“Babette’s Feast” is a short story by Isak Dinesen (Karen Blixen), the Danish author whose real life experiences managing a farm in British East Africa (colonial Kenya) led her to write Out of Africa (1937). Anyone who has read that book, or seen the 1985 film of it, knows that, at the end of her time in Africa, she returned to her native Denmark where she would live out her days crafting her famous memoir as well as an impressive host of short stories. “Babette’s Feast” first appeared in a magazine, the Ladies’ Homes Journal, in 1950, and it was again published in 1958 in a story collection called Anecdotes of Destiny. Notably, Dinesen wrote in English and then translated her own works into Danish (so you won’t see any translator credited).
As a teller of tales, Dinesen did not restrict herself to any brief time interval. She could easily follow her characters across decades of their lives, to arrive at the moment that crystallized their destiny. “Babette’s Feast” is certainly such a tale, recounting the story of two sisters, Martine and Philippa, from girlhood to old age, and preparing these characters for one remarkable feast bestowed on them and their friends by their mysterious French housekeeper and cook, Babette Hersant.
Martine and Philippa lived with their father, the Dean of a small lay community of Pietists (strict Lutherans following an austere lifestyle much like the Puritans). Devoted to their father and faithful to their way of life, the young women were also radiantly beautiful and each attracted a suitor even in their remote surroundings. Dinesen devoted a section to each girl’s early love story. “Martine’s Lover” tells how a young lieutenant, Lorens Loewenhielm, was sent by his commanding officer to this very village to visit his aunt; he wanted the wild young man to spend some time away from too much high living and settle himself down a bit. Lorens met Martine in church and, by and by, found himself frequently at the Dean’s table for dinner. Rather than pressing his suit to marry this girl who moved his heart, he became more and more intimidated, more and more uncertain of his resolve to reform, and left one day to resume his life in the army and the glittering court society. “Philippa’s Lover” was quite different; Achille Papin was a mature man and an artist–an acclaimed opera singer who came to the village to rest. Listening to Philippa sing in church, he discovered her extraordinary singing talent and somehow convinced the Dean to permit him to give her voice lessons. Achille had great plans for her to become a celebrated singer herself, and his wife, if she agreed. During one lesson, Achille at last expressed his love for her with a sincere kiss to finish their singing of the tender duet between Don Giovanni and Zerlina. In this case, it was Philippa who drew back from romance; she ended her lessons, asking her father to send her teacher a letter of apology.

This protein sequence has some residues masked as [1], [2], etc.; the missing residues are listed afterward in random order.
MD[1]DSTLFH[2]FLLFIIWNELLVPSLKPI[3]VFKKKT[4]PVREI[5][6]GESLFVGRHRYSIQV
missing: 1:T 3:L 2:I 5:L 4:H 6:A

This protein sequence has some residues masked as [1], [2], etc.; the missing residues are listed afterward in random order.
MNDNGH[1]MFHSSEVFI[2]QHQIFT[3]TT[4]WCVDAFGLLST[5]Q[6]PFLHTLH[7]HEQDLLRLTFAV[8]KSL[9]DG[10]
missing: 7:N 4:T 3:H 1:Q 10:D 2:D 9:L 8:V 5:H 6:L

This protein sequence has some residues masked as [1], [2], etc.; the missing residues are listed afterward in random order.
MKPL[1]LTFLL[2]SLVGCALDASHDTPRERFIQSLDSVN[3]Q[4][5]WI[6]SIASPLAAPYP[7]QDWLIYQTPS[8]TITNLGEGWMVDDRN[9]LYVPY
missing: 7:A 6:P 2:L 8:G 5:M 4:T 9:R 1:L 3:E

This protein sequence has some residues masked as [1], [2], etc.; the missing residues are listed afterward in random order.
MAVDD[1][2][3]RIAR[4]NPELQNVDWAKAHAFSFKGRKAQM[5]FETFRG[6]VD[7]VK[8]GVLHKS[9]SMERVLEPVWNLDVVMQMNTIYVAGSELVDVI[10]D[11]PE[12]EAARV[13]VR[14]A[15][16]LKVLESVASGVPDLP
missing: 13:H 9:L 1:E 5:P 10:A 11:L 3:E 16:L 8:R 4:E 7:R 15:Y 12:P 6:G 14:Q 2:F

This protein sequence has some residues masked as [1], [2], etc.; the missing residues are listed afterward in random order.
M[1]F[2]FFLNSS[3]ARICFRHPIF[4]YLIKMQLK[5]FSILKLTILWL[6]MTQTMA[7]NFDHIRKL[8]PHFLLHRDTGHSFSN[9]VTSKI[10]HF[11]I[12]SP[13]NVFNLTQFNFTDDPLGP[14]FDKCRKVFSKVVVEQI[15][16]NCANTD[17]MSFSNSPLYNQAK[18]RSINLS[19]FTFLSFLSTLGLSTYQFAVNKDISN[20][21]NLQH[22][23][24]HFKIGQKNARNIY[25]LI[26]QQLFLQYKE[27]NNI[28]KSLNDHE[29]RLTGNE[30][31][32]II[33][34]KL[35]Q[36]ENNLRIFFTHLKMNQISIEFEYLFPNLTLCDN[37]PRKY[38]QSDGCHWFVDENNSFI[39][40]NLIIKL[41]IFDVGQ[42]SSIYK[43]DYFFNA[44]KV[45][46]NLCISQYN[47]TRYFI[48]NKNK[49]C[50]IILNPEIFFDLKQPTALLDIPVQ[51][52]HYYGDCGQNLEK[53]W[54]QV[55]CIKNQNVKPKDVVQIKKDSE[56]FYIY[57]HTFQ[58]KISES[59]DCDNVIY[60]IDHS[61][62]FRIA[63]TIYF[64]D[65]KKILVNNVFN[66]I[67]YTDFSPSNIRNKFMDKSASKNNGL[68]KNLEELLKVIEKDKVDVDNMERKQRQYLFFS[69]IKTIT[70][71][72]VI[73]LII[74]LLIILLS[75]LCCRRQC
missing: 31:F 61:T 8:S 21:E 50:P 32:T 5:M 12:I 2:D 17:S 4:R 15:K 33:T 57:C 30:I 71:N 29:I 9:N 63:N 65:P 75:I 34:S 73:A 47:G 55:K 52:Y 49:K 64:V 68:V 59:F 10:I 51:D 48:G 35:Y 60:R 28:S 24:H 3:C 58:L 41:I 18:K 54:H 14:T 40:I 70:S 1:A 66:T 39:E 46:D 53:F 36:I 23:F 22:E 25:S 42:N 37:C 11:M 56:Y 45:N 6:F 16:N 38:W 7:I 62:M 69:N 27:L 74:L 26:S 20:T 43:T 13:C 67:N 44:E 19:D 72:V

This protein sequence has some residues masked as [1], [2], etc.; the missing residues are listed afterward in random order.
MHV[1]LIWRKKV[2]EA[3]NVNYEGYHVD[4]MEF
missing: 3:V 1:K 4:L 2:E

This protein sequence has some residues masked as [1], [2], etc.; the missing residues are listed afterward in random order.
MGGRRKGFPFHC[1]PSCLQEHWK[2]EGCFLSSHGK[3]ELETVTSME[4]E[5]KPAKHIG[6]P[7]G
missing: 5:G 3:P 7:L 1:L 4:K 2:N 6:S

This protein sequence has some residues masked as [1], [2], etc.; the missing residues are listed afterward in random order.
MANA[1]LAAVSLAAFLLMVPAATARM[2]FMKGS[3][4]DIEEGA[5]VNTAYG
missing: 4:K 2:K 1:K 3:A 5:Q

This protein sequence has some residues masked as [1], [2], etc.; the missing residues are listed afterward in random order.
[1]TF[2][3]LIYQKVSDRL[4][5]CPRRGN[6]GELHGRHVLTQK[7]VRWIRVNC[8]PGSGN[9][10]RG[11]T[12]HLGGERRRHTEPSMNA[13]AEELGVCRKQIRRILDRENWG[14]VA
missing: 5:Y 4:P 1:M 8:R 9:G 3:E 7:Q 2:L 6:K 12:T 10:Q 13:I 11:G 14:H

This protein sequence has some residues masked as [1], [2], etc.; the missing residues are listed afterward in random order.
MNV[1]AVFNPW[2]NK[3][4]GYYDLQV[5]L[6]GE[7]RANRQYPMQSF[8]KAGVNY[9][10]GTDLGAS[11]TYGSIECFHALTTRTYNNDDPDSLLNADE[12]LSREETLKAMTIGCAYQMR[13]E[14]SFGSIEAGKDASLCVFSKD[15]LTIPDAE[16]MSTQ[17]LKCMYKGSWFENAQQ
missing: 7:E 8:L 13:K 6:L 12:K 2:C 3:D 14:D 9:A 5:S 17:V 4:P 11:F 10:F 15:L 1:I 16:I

Achille returned to Paris and never saw his dearly loved Philippa again but many years later he did one remarkable thing for her and her sister: he sent them Babette. She was a refugee from the Paris Commune, and without giving many details of her political activities, he asked and urged them to take her in and let her be their housekeeper. Innocently, he closed his letter by saying simply, “Babette can cook.” The sisters had no idea at first what lay behind that simple truth.
Martine and Philippa were reluctant initially, wary of what this unknown Frenchwoman might be like and what sort of food she might thrust upon their simple tastes. Their genuine Christian charity prevailed, however, and they offered her a place in their home. They needn’t have feared; the discreet Babette kept her counsel and cooked plain cod and soup for the elderly sisters in the style they preferred. Twelve years passed in this way, until one day, Babette surprised them. She announced that she had won 10,000 francs in the lottery! She proposed using this money to cook them a real French dinner, on the upcoming memorial occasion of the Dean’s 100th birthday. To do this, she would need to travel to Paris for a few weeks to order and obtain all she needed to prepare the celebratory feast.
They wanted to refuse, I think–not wanting her to use her money this way, and fearing she might leave them for good. Yet once again, their deep sense of fairness and charity prevailed and they let Babette have her way.
One more surprise was in store for them. The sisters learned that Lorens Loewenhielm, now a distinguished General, was once again visiting his aunt, who asked if he could accompany her to their celebration. Martine, beautifully composed, said yes without hesitation and prepared for this unexpected reunion with him. For his part, the General wished to make amends for his lack of self-assurance in his youth, and cut a more confident figure at the dinner. He had never truly made peace with himself and the direction he chose for his life.
At last in the sisters’ home again, he was perplexed and pleased at the meal itself–the expensive wines, the rare ingredients, and gourmet dishes which reminded him distinctly of an unforgettable meal he had eaten in Paris years ago. Could this really be Veuve Clicquot 1860 he was drinking? Was this dish Blinis Demidoff, tiny pancakes filled with caviar? He took the first opportunity to speak, his heart brimming with a mixture of love and astonishment: